Asthma is a difficult condition to diagnose, especially in children, and is often diagnosed after other conditions are ruled out. Early diagnosis of asthma in young children is important for proper treatment.
A team of researchers at the Fraunhofer Research Institution for Marine Biotechnology and Cell Technology, along with some high-tech companies, is working on developing the holographic microscope, also referred to as a cell scanner that enables automatic, three-dimensional tracking of immune cells in real-time.
The miniaturized microscope comprises an LED and an optical CMOS image sensor that is linked with the computer software.
How the technology works? Basically, the blood and a substance that triggers the inflammatory stimulus are filled into a microfluidic cartridge and then placed under the specially developed holographic microscope. It then observes the immune cells in the drop of blood for about 90 minutes.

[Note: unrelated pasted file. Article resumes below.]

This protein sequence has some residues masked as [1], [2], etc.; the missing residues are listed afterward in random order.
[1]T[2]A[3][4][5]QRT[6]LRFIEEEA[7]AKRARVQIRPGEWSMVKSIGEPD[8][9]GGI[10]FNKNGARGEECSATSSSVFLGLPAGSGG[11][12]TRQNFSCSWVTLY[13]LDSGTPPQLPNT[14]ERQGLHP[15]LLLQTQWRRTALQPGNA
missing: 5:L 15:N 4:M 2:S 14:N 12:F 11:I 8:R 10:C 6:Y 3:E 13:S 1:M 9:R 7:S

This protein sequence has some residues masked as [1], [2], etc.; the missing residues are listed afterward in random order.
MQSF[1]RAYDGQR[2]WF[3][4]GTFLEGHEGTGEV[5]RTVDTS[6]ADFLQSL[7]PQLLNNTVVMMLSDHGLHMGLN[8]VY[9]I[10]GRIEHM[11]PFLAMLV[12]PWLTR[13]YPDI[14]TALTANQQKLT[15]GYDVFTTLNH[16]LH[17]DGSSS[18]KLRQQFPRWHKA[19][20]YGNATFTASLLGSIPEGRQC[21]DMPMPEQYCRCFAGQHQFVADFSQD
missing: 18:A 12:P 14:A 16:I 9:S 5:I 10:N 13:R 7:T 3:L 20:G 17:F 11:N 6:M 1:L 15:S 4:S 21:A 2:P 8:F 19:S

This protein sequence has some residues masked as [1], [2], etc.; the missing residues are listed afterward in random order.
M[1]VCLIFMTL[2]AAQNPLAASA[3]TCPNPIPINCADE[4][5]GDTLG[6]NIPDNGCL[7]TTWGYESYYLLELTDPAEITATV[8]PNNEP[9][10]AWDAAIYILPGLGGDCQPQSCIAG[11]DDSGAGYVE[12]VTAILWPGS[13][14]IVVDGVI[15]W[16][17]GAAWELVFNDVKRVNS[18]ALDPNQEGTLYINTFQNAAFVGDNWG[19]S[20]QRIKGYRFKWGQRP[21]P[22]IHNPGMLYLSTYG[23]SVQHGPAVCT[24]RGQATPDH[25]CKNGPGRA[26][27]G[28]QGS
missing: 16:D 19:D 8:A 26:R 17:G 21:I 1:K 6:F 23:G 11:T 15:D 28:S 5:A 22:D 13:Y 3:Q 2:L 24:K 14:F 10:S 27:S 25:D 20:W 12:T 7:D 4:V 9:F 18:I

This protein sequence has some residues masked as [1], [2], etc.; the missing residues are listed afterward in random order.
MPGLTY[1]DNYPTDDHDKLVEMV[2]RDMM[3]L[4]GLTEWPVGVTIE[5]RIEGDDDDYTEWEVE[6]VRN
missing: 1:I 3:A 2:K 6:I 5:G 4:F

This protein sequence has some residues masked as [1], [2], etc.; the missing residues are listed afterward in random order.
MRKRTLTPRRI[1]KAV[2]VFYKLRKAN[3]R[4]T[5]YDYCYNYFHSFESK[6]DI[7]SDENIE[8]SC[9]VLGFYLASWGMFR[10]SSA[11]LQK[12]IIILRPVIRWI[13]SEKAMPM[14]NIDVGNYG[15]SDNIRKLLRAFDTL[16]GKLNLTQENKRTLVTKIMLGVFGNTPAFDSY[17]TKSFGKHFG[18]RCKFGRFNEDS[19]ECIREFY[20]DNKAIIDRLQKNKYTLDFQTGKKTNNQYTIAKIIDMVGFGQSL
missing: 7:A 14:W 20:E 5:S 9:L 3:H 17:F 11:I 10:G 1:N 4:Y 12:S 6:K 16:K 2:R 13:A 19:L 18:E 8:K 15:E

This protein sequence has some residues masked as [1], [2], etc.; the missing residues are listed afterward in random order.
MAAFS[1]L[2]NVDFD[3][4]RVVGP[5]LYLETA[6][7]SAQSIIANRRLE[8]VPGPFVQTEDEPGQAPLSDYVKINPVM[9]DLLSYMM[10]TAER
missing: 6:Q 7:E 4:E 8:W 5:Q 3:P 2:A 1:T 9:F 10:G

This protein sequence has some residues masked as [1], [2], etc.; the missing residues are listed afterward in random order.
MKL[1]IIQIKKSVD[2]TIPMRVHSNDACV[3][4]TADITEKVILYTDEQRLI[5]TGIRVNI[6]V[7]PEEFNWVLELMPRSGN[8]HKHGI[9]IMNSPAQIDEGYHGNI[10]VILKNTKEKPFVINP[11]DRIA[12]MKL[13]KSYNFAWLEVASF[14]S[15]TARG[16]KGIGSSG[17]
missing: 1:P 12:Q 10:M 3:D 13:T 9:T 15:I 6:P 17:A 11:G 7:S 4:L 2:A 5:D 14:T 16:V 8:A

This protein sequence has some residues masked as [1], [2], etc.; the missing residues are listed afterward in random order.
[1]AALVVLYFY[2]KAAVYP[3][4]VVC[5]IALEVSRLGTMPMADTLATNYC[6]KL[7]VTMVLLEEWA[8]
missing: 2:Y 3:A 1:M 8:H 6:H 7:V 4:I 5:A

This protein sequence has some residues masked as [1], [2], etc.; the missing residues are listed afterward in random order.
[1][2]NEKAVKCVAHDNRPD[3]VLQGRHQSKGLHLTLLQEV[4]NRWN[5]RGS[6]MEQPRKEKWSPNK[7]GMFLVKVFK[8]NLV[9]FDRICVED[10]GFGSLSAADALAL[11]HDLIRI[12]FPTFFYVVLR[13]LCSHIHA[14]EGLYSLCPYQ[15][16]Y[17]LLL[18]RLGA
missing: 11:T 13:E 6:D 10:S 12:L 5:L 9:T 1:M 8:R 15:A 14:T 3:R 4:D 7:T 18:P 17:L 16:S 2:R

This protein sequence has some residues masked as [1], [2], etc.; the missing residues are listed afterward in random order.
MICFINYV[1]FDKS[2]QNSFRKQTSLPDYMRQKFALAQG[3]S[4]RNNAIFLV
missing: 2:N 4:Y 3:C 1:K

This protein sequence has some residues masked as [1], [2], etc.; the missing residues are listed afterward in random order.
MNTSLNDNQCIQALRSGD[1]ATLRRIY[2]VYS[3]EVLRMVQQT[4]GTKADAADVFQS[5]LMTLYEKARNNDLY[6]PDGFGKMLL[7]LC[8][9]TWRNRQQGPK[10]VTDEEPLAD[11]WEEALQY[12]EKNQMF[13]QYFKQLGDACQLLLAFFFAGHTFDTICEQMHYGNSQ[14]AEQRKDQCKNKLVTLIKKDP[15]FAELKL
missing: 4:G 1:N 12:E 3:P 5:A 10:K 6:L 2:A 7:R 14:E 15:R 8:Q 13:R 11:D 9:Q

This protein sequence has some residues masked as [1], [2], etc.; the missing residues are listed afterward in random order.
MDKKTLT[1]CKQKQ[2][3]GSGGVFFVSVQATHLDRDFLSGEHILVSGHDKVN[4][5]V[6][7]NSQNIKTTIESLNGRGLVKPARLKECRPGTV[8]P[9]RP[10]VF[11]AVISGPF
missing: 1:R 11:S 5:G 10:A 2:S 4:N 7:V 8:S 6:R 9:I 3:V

The images are evaluated using specially developed algorithms. It recognizes the characteristic patterns in the complex movement patterns of thousands of cells. Then based on their movement pattern, it can be determined whether the patient has asthma or not.
“We can observe 2000 to 3000 cells simultaneously, ensuring high statistical precision,” says Dr. Daniel Rapoport, head of the Working Group.
“AI lets us identify deviations in the patterns. We use self-learning algorithms to capture these differences. Extensive training data helps the neural networks recognize patterns and distinguish between the profiles of asthma sufferers and healthy individuals.”
The team further claimed that their method could also be used to analyze other diseases such as Crohn’s disease, ulcerative colitis, and rheumatism. “Diagnosing these conditions is a long, tedious process and can be expedited considerably with a tailored rapid test,” says the Lübeck-based researcher.